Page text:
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The OTHER Malaysian Airlines Flight: Three Russians And Ukranian Charged With Shooting Down MH17, Killing 298

Photo by STR/NurPhoto via Getty Images
 

Just days after The Atlantic published their comprehensive investigation on the whereabouts of Malaysian Airlines Flight 370, which disappeared into thin air in March 2014, a European joint task force revealed it has leveled charges against four men — one Ukranian and three Russians — for a second Malaysian airlines tragedy: the July 2014 explosion of MH17.

 

The BBC reports that the four men, who investigators believe were in direct contact with Russian officials, are accused of transporting missiles into an area of Ukraine for the purpose of shooting down a passenger jet. The four "did not push the button themselves," investigators say, but provided the local milita with the means used to down the Malaysian airlines flight.

The joint investigative team is Dutch and plans to prosecute the four men — Igor Girkin, Sergei Dubinsky and Oleg Pulatov from Russia, and Ukrainian Leonid Kharchenkoin — in the Netherlands under Dutch law. The trial won't begin until 2020, however, since Dutch authorities say they still have at least eight more persons of interest to investigate in relation to the case.

Investigators believe that Girkin, a former Russian intelligence official, was in "direct contact with the Russian Federation" and that he and his team were well aware of what they were arming local militias to do, and that they'd reported their progress to Russian officials.

Investigators did not reveal why they believe the Russian-allied Ukrainian militias targeted the Malaysian Airlines jet specifically, only that the team had "evidence showing that Russia provided the missile launcher."

Unsurprisingly, Russia has refused to cooperate with the investigation and disputes the Dutch investigators' findings. Russian officials say they do not believe any of their anti-aircraft missiles ever crossed the Russian border into Ukraine, even though investigators believe that the missile that hit MH17 belonged to the "53rd Anti-Aircraft Missile brigade," based in Kursk.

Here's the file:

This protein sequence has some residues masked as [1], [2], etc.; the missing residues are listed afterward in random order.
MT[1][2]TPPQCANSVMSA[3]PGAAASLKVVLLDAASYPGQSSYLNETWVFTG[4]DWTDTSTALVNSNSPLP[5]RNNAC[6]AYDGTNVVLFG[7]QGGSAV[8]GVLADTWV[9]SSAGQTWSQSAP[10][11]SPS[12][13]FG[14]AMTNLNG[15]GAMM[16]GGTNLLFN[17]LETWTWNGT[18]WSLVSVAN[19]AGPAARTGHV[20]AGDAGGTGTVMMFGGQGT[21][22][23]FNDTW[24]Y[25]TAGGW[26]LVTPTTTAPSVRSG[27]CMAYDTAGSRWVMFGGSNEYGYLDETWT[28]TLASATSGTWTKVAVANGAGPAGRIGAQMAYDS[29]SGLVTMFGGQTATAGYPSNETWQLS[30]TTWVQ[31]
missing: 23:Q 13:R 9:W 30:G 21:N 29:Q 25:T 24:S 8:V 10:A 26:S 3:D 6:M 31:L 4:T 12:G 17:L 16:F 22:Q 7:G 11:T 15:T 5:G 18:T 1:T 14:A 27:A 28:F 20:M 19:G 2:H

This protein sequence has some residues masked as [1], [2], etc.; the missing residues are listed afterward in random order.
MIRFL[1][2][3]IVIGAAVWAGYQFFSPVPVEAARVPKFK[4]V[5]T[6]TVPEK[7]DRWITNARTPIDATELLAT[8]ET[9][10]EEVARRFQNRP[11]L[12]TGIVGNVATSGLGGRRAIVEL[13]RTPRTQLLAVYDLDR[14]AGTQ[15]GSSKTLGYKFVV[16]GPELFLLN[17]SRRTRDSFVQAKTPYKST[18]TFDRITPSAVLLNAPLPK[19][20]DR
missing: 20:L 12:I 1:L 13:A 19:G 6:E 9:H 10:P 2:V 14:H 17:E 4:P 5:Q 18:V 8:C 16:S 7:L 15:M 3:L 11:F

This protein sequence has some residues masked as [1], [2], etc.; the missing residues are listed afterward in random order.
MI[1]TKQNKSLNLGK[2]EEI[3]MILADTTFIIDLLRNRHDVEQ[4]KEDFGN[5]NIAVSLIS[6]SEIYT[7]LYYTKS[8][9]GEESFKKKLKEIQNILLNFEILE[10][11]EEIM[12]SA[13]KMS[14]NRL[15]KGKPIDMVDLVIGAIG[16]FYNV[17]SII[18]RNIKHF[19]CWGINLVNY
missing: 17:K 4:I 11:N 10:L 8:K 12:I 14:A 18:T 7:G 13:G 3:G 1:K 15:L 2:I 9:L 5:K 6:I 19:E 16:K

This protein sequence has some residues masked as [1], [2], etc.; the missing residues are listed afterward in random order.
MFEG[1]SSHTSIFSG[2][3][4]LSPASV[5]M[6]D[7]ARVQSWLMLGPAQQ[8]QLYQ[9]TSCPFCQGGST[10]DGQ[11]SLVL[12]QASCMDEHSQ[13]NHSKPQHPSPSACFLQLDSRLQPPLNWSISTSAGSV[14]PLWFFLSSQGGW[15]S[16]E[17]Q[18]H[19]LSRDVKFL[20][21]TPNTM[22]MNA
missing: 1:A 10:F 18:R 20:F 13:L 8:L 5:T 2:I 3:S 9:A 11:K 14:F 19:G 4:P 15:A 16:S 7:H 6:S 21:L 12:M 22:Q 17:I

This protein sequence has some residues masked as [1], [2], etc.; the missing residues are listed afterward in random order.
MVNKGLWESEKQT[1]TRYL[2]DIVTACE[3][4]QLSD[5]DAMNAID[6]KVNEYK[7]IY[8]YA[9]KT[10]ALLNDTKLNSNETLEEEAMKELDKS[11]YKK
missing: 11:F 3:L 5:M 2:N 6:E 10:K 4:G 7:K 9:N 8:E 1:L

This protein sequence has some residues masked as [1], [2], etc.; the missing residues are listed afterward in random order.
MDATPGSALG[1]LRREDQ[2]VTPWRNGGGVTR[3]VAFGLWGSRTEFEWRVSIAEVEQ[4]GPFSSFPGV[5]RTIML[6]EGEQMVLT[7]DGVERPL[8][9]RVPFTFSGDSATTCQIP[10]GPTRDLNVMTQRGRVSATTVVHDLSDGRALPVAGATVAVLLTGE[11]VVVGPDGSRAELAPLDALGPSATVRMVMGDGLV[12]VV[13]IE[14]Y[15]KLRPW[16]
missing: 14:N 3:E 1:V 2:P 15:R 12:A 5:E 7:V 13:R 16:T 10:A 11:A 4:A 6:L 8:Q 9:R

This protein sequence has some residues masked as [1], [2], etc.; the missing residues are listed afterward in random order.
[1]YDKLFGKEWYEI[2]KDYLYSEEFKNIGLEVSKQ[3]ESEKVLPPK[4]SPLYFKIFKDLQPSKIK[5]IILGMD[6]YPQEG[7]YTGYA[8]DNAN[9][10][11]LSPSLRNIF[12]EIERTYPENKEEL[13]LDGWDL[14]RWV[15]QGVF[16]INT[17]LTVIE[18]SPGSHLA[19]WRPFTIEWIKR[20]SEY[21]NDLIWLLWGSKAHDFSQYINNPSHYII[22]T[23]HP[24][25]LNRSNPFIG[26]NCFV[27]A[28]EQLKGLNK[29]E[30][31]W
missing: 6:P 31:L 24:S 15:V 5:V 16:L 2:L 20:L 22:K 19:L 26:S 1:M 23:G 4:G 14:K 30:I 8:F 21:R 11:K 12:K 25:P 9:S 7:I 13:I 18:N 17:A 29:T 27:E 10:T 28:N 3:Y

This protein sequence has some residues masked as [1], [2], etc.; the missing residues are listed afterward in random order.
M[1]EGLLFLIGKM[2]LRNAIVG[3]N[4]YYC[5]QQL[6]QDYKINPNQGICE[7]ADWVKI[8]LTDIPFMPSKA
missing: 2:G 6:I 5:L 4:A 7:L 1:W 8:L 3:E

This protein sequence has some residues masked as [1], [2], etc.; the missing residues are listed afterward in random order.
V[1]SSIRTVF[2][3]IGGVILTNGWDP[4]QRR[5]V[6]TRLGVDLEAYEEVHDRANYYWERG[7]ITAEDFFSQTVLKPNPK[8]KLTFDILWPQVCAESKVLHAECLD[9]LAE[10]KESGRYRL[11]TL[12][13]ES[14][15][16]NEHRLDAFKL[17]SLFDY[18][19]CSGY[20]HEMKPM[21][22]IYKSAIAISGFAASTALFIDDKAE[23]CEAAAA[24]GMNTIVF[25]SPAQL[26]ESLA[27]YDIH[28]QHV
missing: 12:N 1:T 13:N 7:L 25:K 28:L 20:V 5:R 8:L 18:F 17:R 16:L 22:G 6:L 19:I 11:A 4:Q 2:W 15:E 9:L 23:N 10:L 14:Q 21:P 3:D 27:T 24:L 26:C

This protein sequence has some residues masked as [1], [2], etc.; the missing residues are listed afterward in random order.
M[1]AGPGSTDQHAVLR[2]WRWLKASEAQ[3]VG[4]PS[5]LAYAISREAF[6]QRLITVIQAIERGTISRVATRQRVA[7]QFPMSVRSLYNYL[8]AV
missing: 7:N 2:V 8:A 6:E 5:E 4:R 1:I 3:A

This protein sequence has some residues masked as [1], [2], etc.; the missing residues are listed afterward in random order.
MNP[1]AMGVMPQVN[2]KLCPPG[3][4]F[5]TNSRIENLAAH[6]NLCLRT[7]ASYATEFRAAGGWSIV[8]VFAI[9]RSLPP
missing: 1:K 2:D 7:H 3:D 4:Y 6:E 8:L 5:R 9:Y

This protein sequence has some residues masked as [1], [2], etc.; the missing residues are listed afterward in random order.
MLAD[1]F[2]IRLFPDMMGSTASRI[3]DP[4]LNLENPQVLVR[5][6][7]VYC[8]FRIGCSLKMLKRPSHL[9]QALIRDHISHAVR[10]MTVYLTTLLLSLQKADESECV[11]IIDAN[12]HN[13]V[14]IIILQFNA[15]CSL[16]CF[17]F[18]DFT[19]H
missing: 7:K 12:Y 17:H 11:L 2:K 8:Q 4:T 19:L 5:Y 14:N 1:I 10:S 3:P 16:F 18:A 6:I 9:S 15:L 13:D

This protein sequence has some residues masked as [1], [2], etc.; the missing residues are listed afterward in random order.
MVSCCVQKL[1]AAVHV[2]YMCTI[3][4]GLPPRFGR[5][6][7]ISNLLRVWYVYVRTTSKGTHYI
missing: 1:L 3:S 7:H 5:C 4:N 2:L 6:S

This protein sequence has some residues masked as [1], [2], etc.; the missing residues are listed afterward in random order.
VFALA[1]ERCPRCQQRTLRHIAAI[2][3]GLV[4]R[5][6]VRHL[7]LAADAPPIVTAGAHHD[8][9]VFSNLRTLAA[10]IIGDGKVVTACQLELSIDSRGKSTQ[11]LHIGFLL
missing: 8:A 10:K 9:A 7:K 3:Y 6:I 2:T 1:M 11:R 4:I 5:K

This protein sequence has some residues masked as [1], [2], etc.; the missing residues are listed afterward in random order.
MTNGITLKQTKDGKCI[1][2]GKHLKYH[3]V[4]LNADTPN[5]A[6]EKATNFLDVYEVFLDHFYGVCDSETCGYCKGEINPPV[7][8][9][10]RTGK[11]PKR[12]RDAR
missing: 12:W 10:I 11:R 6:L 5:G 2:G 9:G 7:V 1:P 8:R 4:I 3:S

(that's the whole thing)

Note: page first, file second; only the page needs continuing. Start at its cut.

MH17, the second of two Malaysian Airlines aircraft to meet a tragic end in 2014, took off from Amsterdam's Schiphol Airport on July 17, 2014, bound for Kualu Lumpur, but suddenly went silent and then disappeared off air traffic control radar around 50 miles from the Ukraine-Russia border, according to the BBC.

"At the time, an armed conflict was raging on the ground in eastern Ukraine between Russian-backed separatists and Ukrainian government forces, and several government military aircraft had been downed in the previous weeks, while government air strikes were being carried out on rebel-held areas," the BBC reports.

A year later, after conducting a thorough investigation, Dutch authorities determined that MH17 had been hit by a "Buk missile" which destroyed the plane, instantly killing the 298 people aboard.

 

Families of the victims, which include 80 children and 15 crewmembers, hope that they'll get some closure from the upcoming trial, though even investigators aren't sure how quickly justice will move, given how little Russia appears willing to cooperate.

What is clear is that the families of MH17 are now in a better position than the families of MH370, which vanished off radar in March 2014 on its way from Kuala Lumpur to Beijing, China. The Atlantic released an intense investigative report on the doomed Boeing 777 on Monday, after reporters spent months gathering and synthesizing evidence, official reports, and interviews with those investigating the plane's disappearance.

In that case, authorities are still stumped as to why MH370 made a sudden turn just as it was crossing into Vietnamese airspace, flew back over Malaysia, turned north over the major city of Penang, and then curved back south on a trajectory that ended somewhere over the Indian Ocean.

Investigators now believe the pilot, who could have been suffering from depression, may have deliberately flown the plane off course, killed all aboard by depressurizing the aircraft, and then manually crashed the plane into the sea, but little evidence can be corroborated and few pieces of debris from the plane have been found.

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